On January 10th, Minnesotans got to get out of the bleak weather and see a colorful romantic thriller The Bodyguard at the Orpheum brought by company Michael Harrison, David Ian, and Nederlander Presentations, Inc.. While lacking in substantial plot and story this musical was well executed. The concert was driven mainly by music the plot only means to an end. The Bodyguard is about a singer Rachel Marron (Debra Cox) who is being stalked and gets a bodyguard. In other words it is a musical about Rachel and cast finding many ways to sing iconic songs. Pushing that aside the technical elements were more than enjoyable and if you don't care too much about plot this musical is for you.
There is no denying Debra Cox is an alto powerhouse who throws the average person for their money. Her acting when the writing allowed was good, but her singing was geared more to being perfect than telling a story. The second act was where she acted the most. Her sister Nikki Marron (Jasmin Richardson) was by far preferable. Her voice reminded of the greats like Ella Fitzgerald, or Aretha Franklin and was far more expressive than Cox's. The character itself was written as an openly flawed person which made the actress admirable and easy to empathize with. Frank Farmer (Judson Mills) was comedic gold during the performance. Mills went as far with his character as the writing allowed and got uproarious laughs from the audience. Stalker (Jorge Panagua) gets an honorable mentions as scariest villain ever garnering respect and screams. The ensemble/dance company were rehearsed beyond belief and showed the world that being in the ensemble is not an unseen role. Each member added their own unique flavor to scenes and was appreciated by the audience.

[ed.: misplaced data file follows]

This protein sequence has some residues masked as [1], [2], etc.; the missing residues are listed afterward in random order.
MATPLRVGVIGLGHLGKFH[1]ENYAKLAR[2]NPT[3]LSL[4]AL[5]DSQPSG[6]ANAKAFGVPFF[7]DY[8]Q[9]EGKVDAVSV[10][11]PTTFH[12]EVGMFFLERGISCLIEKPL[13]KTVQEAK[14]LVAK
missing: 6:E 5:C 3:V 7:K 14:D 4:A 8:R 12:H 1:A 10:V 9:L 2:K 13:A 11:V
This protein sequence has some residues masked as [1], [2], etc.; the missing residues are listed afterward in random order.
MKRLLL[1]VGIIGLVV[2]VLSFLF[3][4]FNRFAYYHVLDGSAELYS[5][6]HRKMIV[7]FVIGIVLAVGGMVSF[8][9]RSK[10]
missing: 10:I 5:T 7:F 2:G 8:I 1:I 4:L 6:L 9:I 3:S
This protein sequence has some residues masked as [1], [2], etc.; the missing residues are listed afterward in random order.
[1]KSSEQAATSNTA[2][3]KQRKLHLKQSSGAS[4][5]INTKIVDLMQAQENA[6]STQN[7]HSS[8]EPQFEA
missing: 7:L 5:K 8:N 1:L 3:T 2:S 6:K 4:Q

The tech elements were strongly rooted in modern technology. Scrims and videos/projections were all the rage. Time Hatley's set design was unique and fun to look at. There were four "doors" acting like curtains that allowed layers and dual scenes. Many set pieces also slide in and out making set changes everything smooth and enjoyable. Tim's previous credits seemed a great asset in making the set. Overall, the music, sound effects, lighting, and set were meticulously worked to bring best audience satisfaction. The costumes were phenomenal for both leads and support. Various characters had many costume changes and it added to the time progression of the musical.
For a show with little substance the Michael Harrison, David Ian, and Nederlander Presentations, Inc. definitely milked all they could out of it. The musical numbers were well performed by singers, dancers, tech, and crew. The lack of feeling could've been opening night blues, but maybe somewhere from January 10-15 someone will see the show that'll stop their heart in wonder for one moment in time.